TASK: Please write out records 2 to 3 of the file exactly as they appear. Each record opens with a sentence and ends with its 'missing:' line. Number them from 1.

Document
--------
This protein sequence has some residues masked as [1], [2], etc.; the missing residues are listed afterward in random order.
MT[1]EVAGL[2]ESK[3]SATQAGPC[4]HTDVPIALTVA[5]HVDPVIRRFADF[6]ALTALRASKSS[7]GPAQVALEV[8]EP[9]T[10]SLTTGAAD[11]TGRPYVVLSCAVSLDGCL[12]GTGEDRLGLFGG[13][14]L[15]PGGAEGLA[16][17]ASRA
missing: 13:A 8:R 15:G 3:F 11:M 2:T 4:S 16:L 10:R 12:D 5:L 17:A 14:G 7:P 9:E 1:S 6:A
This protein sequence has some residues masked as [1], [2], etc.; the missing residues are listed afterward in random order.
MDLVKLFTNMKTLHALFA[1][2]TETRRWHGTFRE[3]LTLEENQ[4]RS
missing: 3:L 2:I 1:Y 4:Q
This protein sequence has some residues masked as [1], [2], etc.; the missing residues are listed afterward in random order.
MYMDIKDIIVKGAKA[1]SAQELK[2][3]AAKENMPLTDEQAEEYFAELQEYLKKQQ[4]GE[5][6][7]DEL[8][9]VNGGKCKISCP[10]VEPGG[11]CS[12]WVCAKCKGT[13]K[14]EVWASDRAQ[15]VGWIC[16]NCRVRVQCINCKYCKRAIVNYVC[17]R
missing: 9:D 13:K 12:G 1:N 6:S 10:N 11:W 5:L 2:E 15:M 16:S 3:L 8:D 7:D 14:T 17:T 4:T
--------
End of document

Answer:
This protein sequence has some residues masked as [1], [2], etc.; the missing residues are listed afterward in random order.
MDLVKLFTNMKTLHALFA[1][2]TETRRWHGTFRE[3]LTLEENQ[4]RS
missing: 3:L 2:I 1:Y 4:Q
This protein sequence has some residues masked as [1], [2], etc.; the missing residues are listed afterward in random order.
MYMDIKDIIVKGAKA[1]SAQELK[2][3]AAKENMPLTDEQAEEYFAELQEYLKKQQ[4]GE[5][6][7]DEL[8][9]VNGGKCKISCP[10]VEPGG[11]CS[12]WVCAKCKGT[13]K[14]EVWASDRAQ[15]VGWIC[16]NCRVRVQCINCKYCKRAIVNYVC[17]R
missing: 9:D 13:K 12:G 1:N 6:S 10:N 11:W 5:L 2:E 15:M 16:S 3:L 8:D 7:D 14:T 17:T 4:T